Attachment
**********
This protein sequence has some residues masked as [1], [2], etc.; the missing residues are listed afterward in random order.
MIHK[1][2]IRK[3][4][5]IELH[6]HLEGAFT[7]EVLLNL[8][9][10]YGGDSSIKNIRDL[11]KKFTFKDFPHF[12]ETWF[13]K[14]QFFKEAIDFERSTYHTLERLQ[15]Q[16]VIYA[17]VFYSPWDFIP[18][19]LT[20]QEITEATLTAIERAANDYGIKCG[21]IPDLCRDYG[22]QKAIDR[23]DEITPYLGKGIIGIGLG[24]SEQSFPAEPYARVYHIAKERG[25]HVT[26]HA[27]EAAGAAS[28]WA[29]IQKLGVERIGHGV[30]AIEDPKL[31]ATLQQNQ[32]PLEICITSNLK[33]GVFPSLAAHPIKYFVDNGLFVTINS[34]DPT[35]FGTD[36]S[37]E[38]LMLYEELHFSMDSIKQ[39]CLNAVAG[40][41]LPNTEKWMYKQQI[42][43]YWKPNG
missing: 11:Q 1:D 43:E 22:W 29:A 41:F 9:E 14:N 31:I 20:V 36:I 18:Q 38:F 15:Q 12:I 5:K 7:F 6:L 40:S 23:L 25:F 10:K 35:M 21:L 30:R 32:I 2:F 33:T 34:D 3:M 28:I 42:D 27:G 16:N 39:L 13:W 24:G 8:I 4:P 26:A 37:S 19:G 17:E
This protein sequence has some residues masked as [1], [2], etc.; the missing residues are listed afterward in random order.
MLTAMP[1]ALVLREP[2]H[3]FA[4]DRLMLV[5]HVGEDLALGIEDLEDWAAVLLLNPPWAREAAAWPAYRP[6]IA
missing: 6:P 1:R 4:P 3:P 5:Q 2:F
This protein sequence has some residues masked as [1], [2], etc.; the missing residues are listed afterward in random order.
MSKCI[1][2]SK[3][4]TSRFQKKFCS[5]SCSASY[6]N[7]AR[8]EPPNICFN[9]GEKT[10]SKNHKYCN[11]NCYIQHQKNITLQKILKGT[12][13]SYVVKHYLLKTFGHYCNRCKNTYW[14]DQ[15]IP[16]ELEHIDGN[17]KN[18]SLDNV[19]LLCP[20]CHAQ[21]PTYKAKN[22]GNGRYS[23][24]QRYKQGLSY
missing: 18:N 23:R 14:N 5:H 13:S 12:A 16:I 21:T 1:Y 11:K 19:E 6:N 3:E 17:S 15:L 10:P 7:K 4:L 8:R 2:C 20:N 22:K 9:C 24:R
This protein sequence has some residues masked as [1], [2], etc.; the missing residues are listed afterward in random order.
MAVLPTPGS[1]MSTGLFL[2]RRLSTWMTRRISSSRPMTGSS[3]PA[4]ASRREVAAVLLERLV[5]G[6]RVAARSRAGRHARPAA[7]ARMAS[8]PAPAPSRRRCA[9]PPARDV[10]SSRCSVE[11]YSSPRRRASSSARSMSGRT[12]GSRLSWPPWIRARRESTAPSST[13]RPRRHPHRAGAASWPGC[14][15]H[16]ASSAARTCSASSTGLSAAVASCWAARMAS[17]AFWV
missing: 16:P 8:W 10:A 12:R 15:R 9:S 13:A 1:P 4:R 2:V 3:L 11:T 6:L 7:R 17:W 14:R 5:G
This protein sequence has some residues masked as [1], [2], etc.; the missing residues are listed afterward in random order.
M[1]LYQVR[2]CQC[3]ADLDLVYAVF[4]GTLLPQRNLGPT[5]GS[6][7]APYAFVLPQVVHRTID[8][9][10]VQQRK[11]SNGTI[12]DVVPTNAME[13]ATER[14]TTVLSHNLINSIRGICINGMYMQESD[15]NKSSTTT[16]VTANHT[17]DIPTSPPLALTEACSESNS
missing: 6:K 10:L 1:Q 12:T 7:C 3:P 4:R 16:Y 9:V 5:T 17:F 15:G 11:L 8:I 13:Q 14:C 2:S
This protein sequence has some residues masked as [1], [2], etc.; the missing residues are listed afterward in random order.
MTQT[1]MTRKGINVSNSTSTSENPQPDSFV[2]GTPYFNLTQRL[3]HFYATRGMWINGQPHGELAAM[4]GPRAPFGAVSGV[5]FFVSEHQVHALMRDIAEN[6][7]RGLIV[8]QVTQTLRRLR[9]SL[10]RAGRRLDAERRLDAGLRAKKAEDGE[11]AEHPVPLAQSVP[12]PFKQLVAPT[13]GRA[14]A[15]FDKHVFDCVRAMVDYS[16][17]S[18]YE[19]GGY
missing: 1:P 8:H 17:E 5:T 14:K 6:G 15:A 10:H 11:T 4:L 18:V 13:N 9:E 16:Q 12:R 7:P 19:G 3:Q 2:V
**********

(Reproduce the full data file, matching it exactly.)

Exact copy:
This protein sequence has some residues masked as [1], [2], etc.; the missing residues are listed afterward in random order.
MIHK[1][2]IRK[3][4][5]IELH[6]HLEGAFT[7]EVLLNL[8][9][10]YGGDSSIKNIRDL[11]KKFTFKDFPHF[12]ETWF[13]K[14]QFFKEAIDFERSTYHTLERLQ[15]Q[16]VIYA[17]VFYSPWDFIP[18][19]LT[20]QEITEATLTAIERAANDYGIKCG[21]IPDLCRDYG[22]QKAIDR[23]DEITPYLGKGIIGIGLG[24]SEQSFPAEPYARVYHIAKERG[25]HVT[26]HA[27]EAAGAAS[28]WA[29]IQKLGVERIGHGV[30]AIEDPKL[31]ATLQQNQ[32]PLEICITSNLK[33]GVFPSLAAHPIKYFVDNGLFVTINS[34]DPT[35]FGTD[36]S[37]E[38]LMLYEELHFSMDSIKQ[39]CLNAVAG[40][41]LPNTEKWMYKQQI[42][43]YWKPNG
missing: 11:Q 1:D 43:E 22:W 29:A 41:F 9:E 14:N 31:I 20:V 36:I 18:Q 38:F 15:Q 12:I 5:K 7:F 6:L 40:S 23:L 25:F 10:K 35:M 21:L 30:R 32:I 2:F 33:T 34:D 3:M 28:I 42:D 27:G 16:N 39:L 13:W 24:G 8:I 4:P 26:A 37:S 19:G 17:E
This protein sequence has some residues masked as [1], [2], etc.; the missing residues are listed afterward in random order.
MLTAMP[1]ALVLREP[2]H[3]FA[4]DRLMLV[5]HVGEDLALGIEDLEDWAAVLLLNPPWAREAAAWPAYRP[6]IA
missing: 6:P 1:R 4:P 3:P 5:Q 2:F
This protein sequence has some residues masked as [1], [2], etc.; the missing residues are listed afterward in random order.
MSKCI[1][2]SK[3][4]TSRFQKKFCS[5]SCSASY[6]N[7]AR[8]EPPNICFN[9]GEKT[10]SKNHKYCN[11]NCYIQHQKNITLQKILKGT[12][13]SYVVKHYLLKTFGHYCNRCKNTYW[14]DQ[15]IP[16]ELEHIDGN[17]KN[18]SLDNV[19]LLCP[20]CHAQ[21]PTYKAKN[22]GNGRYS[23][24]QRYKQGLSY
missing: 18:N 23:R 14:N 5:H 13:S 12:A 16:I 21:T 1:Y 11:K 19:E 6:N 3:E 17:S 15:L 10:P 7:K 4:L 8:R 2:C 20:N 22:K 9:C 24:R
This protein sequence has some residues masked as [1], [2], etc.; the missing residues are listed afterward in random order.
MAVLPTPGS[1]MSTGLFL[2]RRLSTWMTRRISSSRPMTGSS[3]PA[4]ASRREVAAVLLERLV[5]G[6]RVAARSRAGRHARPAA[7]ARMAS[8]PAPAPSRRRCA[9]PPARDV[10]SSRCSVE[11]YSSPRRRASSSARSMSGRT[12]GSRLSWPPWIRARRESTAPSST[13]RPRRHPHRAGAASWPGC[14][15]H[16]ASSAARTCSASSTGLSAAVASCWAARMAS[17]AFWV
missing: 16:P 8:W 10:A 12:R 15:R 9:S 13:A 1:P 4:R 2:V 3:L 11:T 6:L 7:R 17:W 14:R 5:G
This protein sequence has some residues masked as [1], [2], etc.; the missing residues are listed afterward in random order.
M[1]LYQVR[2]CQC[3]ADLDLVYAVF[4]GTLLPQRNLGPT[5]GS[6][7]APYAFVLPQVVHRTID[8][9][10]VQQRK[11]SNGTI[12]DVVPTNAME[13]ATER[14]TTVLSHNLINSIRGICINGMYMQESD[15]NKSSTTT[16]VTANHT[17]DIPTSPPLALTEACSESNS
missing: 6:K 10:L 1:Q 12:T 7:C 3:P 4:R 16:Y 9:V 5:T 17:F 15:G 11:L 8:I 13:Q 14:C 2:S
This protein sequence has some residues masked as [1], [2], etc.; the missing residues are listed afterward in random order.
MTQT[1]MTRKGINVSNSTSTSENPQPDSFV[2]GTPYFNLTQRL[3]HFYATRGMWINGQPHGELAAM[4]GPRAPFGAVSGV[5]FFVSEHQVHALMRDIAEN[6][7]RGLIV[8]QVTQTLRRLR[9]SL[10]RAGRRLDAERRLDAGLRAKKAEDGE[11]AEHPVPLAQSVP[12]PFKQLVAPT[13]GRA[14]A[15]FDKHVFDCVRAMVDYS[16][17]S[18]YE[19]GGY
missing: 1:P 8:H 17:E 5:T 14:K 6:G 15:A 10:H 11:T 4:L 18:V 13:N 9:E 16:Q 12:R 7:P 19:G 3:Q 2:V